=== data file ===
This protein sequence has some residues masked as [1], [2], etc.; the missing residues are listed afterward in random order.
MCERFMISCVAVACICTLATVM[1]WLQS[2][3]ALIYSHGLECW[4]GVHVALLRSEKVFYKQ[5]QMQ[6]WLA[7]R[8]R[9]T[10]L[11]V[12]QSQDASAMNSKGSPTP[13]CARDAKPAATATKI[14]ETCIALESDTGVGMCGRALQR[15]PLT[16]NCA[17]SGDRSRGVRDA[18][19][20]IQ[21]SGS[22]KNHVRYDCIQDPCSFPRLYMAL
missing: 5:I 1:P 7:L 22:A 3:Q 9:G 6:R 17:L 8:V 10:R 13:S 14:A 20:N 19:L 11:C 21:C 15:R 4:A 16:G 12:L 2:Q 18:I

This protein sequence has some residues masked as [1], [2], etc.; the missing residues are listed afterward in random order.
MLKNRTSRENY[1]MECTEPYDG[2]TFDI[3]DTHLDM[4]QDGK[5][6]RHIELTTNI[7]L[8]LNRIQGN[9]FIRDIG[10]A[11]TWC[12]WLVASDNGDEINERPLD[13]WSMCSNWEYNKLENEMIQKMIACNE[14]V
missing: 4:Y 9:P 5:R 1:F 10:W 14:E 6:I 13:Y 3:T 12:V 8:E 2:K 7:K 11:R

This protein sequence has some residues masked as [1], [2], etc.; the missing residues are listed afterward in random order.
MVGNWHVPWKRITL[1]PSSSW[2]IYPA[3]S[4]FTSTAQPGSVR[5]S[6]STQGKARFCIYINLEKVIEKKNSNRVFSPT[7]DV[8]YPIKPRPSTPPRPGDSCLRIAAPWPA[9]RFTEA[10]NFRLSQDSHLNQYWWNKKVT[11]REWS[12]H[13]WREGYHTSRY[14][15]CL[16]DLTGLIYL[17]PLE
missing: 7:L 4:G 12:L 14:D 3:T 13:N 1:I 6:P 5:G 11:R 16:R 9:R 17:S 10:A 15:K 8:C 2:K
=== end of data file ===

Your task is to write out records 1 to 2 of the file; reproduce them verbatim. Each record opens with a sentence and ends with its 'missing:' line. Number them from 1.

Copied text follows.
This protein sequence has some residues masked as [1], [2], etc.; the missing residues are listed afterward in random order.
MCERFMISCVAVACICTLATVM[1]WLQS[2][3]ALIYSHGLECW[4]GVHVALLRSEKVFYKQ[5]QMQ[6]WLA[7]R[8]R[9]T[10]L[11]V[12]QSQDASAMNSKGSPTP[13]CARDAKPAATATKI[14]ETCIALESDTGVGMCGRALQR[15]PLT[16]NCA[17]SGDRSRGVRDA[18][19][20]IQ[21]SGS[22]KNHVRYDCIQDPCSFPRLYMAL
missing: 5:I 1:P 7:L 22:A 3:Q 9:G 6:R 17:L 8:V 10:R 13:S 14:A 20:N 19:L 11:C 21:C 15:R 4:A 16:G 12:L 2:Q 18:I

This protein sequence has some residues masked as [1], [2], etc.; the missing residues are listed afterward in random order.
MLKNRTSRENY[1]MECTEPYDG[2]TFDI[3]DTHLDM[4]QDGK[5][6]RHIELTTNI[7]L[8]LNRIQGN[9]FIRDIG[10]A[11]TWC[12]WLVASDNGDEINERPLD[13]WSMCSNWEYNKLENEMIQKMIACNE[14]V
missing: 4:Y 9:P 5:R 1:F 10:W 14:E 6:I 13:Y 3:T 12:V 8:E 2:K 7:K 11:R